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sermon: Rejoice in God's Feast

Suggestions for Approaching the Feast

Given 29-Sep-12; Sermon #1124; 80 minutes

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John Ritenbaugh, reflecting on Deuteronomy 28:63, suggests there is a context in which God rejoices in cursing or judgment. God's rejoicing does not always have to be attending to good or positive events, but sometimes in painful judgments. God can take satisfaction that He is doing the right thing. In the early days of the Radio Church of God, people seemed to exercise extraordinary diligence and resourcefulness in keeping the Sabbath and Holy Days, with virtually none of the perks we have today. A well-planned Feast can be a downer if we do not participate in serving or fellowship. If we do not give of ourselves, we will receive nothing in return. The Feast is not intended to be "one big blast," but a time of spiritual growth, which may take some helpful course correction. Their result, ultimately will be rejoicing. When we keep God's Holy Days just to please our materialistic appetites, we will be keeping the Feast in an unworthy manner, and are flirting with God's harsh judgment. Rejoicing is a choice; we have the power over our attitudes. If we seek God's direction, God will reciprocate by directing our paths. It is our obligation to make sacrifices during the Feast of Tabernacles, an event which requires more sacrifice than any other time of the year. Sacrificing and rejoicing are linked, although today the emphasis should be more on the spiritual rather than the physical aspect. We are expected to bring our harvest of spiritual fruits, also known as good works, bearing one another's burdens, uplifting one another. The Feast of Tabernacles is not expected to be problem- or trouble-free, nor will the Millennium be trouble-free, but it will be the most opportune time to produce the fruits of God's Holy Spirit, a time to rebuild the ruined and desolate places. When we begin to act like God, we will know that He is the Lord. The very fact that He has commanded us to rejoice means that it does not come naturally. Let us give of ourselves in service.

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You can begin turning to Deuteronomy the 28th chapter where we will begin this message. I believe that all of us know that we are commanded to rejoice in the keeping of God's feast. But I wonder how many of us know that God plainly states that He can rejoice. Now this is not going to be a sermon about Him rejoicing, but we are going to get to that pretty quickly. And I think that you will find that what I am about to show you about rejoicing will be helpful to your understanding about rejoicing in keeping God’s feast.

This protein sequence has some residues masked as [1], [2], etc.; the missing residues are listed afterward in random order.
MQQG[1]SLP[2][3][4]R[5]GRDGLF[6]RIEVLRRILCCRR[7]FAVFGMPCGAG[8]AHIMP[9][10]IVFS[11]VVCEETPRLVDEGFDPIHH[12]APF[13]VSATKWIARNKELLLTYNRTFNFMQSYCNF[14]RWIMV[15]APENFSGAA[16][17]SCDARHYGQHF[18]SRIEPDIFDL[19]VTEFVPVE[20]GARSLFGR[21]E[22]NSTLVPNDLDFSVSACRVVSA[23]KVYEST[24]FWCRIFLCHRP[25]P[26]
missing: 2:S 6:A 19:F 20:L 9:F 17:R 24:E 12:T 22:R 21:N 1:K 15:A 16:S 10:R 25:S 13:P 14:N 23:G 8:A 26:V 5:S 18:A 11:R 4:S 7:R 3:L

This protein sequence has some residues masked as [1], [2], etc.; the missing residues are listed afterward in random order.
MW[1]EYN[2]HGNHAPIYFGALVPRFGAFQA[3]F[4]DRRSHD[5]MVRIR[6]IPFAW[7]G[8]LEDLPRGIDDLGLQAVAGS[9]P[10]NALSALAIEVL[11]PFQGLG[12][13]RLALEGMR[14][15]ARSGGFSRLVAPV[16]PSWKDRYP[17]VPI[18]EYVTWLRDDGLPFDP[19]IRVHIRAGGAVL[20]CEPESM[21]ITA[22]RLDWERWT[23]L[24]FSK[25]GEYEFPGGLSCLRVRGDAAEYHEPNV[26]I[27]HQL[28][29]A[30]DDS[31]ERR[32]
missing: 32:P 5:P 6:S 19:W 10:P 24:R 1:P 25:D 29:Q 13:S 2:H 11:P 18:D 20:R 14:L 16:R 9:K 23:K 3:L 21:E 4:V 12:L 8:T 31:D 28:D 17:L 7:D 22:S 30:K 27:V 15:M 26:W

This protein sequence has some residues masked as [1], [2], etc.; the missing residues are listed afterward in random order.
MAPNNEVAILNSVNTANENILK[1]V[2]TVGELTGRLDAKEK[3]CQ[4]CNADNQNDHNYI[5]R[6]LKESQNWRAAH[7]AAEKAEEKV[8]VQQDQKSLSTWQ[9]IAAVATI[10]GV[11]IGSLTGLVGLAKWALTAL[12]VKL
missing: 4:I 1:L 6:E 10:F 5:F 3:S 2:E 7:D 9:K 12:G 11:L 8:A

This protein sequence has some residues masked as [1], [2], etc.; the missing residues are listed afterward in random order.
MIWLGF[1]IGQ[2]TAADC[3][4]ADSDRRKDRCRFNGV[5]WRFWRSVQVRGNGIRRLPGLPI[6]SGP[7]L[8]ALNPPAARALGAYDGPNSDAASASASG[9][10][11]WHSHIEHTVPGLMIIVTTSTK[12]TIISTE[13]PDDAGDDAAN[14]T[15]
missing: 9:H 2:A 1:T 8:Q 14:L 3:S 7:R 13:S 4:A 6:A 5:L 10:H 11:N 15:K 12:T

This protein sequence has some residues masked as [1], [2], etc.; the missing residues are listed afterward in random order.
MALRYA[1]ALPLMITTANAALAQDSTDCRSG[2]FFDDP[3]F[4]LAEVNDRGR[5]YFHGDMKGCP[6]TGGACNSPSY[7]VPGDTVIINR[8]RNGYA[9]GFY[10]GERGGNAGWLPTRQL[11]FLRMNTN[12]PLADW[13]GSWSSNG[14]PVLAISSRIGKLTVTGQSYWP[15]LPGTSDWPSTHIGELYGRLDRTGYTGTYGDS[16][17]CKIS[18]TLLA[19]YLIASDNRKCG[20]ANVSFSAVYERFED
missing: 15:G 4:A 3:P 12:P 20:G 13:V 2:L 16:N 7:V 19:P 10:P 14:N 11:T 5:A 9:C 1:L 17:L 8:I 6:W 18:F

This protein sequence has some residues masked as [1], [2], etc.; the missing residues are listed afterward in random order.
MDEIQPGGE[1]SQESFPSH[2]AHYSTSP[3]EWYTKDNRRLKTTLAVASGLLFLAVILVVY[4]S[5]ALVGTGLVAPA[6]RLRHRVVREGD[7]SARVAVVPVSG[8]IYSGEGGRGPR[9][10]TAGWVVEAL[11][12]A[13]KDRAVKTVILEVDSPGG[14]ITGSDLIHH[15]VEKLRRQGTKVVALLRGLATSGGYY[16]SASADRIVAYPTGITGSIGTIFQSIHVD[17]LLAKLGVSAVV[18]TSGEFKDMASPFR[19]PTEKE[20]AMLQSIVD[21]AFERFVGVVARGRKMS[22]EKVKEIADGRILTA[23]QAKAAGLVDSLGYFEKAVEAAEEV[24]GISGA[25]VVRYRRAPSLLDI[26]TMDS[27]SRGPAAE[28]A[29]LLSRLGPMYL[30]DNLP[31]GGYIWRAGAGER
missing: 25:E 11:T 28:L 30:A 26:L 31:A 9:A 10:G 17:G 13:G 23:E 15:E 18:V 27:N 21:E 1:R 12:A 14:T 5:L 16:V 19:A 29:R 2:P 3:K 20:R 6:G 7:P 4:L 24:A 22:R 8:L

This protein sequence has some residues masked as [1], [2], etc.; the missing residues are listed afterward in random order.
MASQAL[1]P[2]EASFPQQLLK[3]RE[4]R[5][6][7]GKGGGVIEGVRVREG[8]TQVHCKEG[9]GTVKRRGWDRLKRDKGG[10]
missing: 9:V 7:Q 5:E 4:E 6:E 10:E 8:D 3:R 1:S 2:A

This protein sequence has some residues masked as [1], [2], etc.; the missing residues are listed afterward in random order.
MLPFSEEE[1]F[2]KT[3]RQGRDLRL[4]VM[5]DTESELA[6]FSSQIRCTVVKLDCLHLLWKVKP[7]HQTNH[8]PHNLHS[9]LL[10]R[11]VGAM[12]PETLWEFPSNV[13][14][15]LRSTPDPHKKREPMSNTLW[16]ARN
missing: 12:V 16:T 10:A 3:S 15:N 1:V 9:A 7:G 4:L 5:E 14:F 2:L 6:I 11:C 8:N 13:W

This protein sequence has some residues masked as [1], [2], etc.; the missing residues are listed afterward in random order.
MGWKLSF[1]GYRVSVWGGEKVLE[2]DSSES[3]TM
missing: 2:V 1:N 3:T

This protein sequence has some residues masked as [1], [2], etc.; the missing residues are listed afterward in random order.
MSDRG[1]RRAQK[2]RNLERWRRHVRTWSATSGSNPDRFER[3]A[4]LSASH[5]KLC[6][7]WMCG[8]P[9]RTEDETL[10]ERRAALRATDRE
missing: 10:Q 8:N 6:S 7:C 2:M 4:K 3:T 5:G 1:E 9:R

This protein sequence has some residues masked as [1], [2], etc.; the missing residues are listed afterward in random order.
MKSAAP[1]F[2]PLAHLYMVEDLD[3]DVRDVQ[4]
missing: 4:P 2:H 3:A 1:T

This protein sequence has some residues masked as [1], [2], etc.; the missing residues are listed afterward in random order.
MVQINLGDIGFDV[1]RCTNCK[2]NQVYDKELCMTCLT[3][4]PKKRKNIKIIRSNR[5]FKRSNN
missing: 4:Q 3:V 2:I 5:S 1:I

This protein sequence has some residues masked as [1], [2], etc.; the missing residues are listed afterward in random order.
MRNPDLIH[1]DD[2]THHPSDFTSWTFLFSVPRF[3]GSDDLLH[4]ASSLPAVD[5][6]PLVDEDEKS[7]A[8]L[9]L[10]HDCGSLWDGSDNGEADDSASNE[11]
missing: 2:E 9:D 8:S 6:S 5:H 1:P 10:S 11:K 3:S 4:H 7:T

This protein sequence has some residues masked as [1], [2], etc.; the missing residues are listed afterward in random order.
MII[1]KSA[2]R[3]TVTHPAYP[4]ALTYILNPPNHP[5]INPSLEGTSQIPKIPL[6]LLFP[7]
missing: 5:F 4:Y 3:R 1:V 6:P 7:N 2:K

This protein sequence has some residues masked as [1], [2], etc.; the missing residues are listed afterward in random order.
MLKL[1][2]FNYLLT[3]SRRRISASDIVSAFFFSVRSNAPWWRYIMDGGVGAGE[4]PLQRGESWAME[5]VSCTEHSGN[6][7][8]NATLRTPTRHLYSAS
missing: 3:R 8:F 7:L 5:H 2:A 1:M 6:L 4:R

Deuteronomy 28:63 And it shall be, that just as the Lord rejoiced over you to do you good and to multiply you, so the Lord will rejoice over you to destroy you and to bring you to nothing. And you shall be plucked from off the land which you go to possess.

I want you to notice first the context in which the word “rejoice” appears. First of all, Deuteronomy 28 is the blessing and cursing chapter and God can rejoice in either blessing or cursing. Now, are we becoming like Him? Can you rejoice in the time that you are being judged or going through a difficulty? God can rejoice in blessing and cursing. Let us look at this word in a slightly different context.

Deuteronomy 30:9 And the Lord your God will make you abound in all the work of your hand, in the fruit of your body, in the increase of your livestock, and in the produce of your land, for good. For the Lord will again rejoice over you for good, as He rejoiced over your fathers.

I believe that comparing these texts reveals something helpful in regard to the way that God defines rejoicing. Now, do we not we have the tendency to define or even to limit the term rejoicing to what we might call "fun times"? Times when we are really happy, we are really up, we are enjoying what is going on, everybody is laughing? That is a rejoicing period of time. Everybody has a smile on their faces. I am pretty sure that God can rejoice, from what He just said there, when people do not have a smile on their face, and yet He is rejoicing.

We can see, I think pretty clearly, that God does not limit His rejoicing just to those times. We can say that He does when He shows us clearly in Deuteronomy 28 that He rejoices in painful judgments that He from time to time has to deal out, the judgments that He brings upon the guilty.